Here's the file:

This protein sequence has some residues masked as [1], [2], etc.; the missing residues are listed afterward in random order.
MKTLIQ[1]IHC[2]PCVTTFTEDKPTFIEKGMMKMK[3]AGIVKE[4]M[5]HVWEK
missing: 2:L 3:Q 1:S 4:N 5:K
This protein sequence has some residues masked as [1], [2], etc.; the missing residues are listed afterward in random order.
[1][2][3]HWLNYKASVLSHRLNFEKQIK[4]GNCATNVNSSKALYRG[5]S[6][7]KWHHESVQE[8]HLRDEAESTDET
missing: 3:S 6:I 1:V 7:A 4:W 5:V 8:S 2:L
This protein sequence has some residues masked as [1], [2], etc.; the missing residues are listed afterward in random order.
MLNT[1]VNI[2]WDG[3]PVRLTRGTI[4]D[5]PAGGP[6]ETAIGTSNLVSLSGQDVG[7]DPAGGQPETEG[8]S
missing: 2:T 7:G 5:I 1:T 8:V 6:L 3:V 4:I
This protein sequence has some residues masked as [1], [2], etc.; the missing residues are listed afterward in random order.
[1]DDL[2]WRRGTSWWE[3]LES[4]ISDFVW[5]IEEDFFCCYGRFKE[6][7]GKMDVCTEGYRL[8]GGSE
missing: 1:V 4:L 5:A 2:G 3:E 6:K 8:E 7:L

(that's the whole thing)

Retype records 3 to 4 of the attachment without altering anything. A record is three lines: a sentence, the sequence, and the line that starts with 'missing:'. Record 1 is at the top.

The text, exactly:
This protein sequence has some residues masked as [1], [2], etc.; the missing residues are listed afterward in random order.
MLNT[1]VNI[2]WDG[3]PVRLTRGTI[4]D[5]PAGGP[6]ETAIGTSNLVSLSGQDVG[7]DPAGGQPETEG[8]S
missing: 2:T 7:G 5:I 1:T 8:V 6:L 3:V 4:I
This protein sequence has some residues masked as [1], [2], etc.; the missing residues are listed afterward in random order.
[1]DDL[2]WRRGTSWWE[3]LES[4]ISDFVW[5]IEEDFFCCYGRFKE[6][7]GKMDVCTEGYRL[8]GGSE
missing: 1:V 4:L 5:A 2:G 3:E 6:K 8:E 7:L